World Gastroenterology Organisation

Global Guardian of Digestive Health. Serving the World.


Diet in Infancy and Risk of IBD

Review by Prof. Eamonn Quigley (USA)

Study Summary 

In this study the authors prospectively (and this is very important!) recorded one-year and three-year questionnaires in children from cohorts in southeast Sweden and Norway. These questionnaires included information on diet quality and food frequency. Over 80,000 participants were followed from birth through childhood and adolescence – 307 developed inflammatory bowel disease (IBD). Risk for IBD was associated with low diet quality, low intake of fish and vegetables and high intake of sugar-sweetened beverages. Interestingly, the impact of fish intake was evident for ulcerative colitis (UC) but not IBD, in general. These associations, with the exception of the protective effect of fish intake, were significant at one year of age but not at three years of age.


Many strands of evidence suggest that dietary patterns in early childhood can determine health outcomes later in life and, indeed, well into adulthood. Most of this data comes from retrospective studies with their attendant problems. This, however, was a prospective study with many years of almost complete follow up and involved two cohorts which yielded similar results (it must be conceded that these cohorts were geographically adjacent and most likely quite similar genetically and ethnically). The message is clear: an infant’s diet in early life can impact on health much later in life, as evidenced by studies in obesity and irritable bowel syndrome. This study provides some of the best evidence to date to support the role of diet in early life on the subsequent development of IBD. How are these long-term impacts exerted? The obvious culprit is the microbiome. Over the first few years of life, the infant’s microbiome develops from a relatively sterile status at birth to the fully formed adult microbiome at around three years of age. During that period of expansion and diversification the developing microbiome is especially vulnerable to disruption, as evidenced by the impact of antibiotics in infancy on health later in life. Diet plays a major role in fashioning the infant microbiome as exemplified by the striking differences in microbiome composition between breast-fed and non-breast-fed infants. In this study we see the influence of vegetable intake and eating fish on the prevention of IBD; the former well known to promote “good” bacteria while the latter feature prominently in anti-inflammatory diets such as the Mediterranean diet.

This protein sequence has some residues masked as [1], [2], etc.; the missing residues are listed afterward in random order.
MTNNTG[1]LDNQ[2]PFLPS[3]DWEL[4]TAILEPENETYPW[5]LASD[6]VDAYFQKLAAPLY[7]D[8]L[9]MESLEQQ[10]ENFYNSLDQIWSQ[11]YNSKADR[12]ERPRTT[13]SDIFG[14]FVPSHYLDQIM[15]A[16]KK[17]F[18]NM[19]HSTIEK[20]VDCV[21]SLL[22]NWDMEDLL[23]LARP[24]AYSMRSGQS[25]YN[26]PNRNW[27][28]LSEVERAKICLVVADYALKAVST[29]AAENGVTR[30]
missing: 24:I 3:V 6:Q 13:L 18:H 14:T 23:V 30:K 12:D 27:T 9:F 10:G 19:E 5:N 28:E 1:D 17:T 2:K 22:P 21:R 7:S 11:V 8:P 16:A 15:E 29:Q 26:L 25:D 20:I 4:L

You may not be what you eat now but what a very younger version of yourself ate in the past!


Guo A, Ludvigsson J, Brantsaeter AL, Klingberg S, Ostensson M, Stordal K, Marild K. Early-life diet and risk of inflammatory bowel disease: a pooled study in two Scandinavian birth cohorts. Gut 2024;73:590-600.

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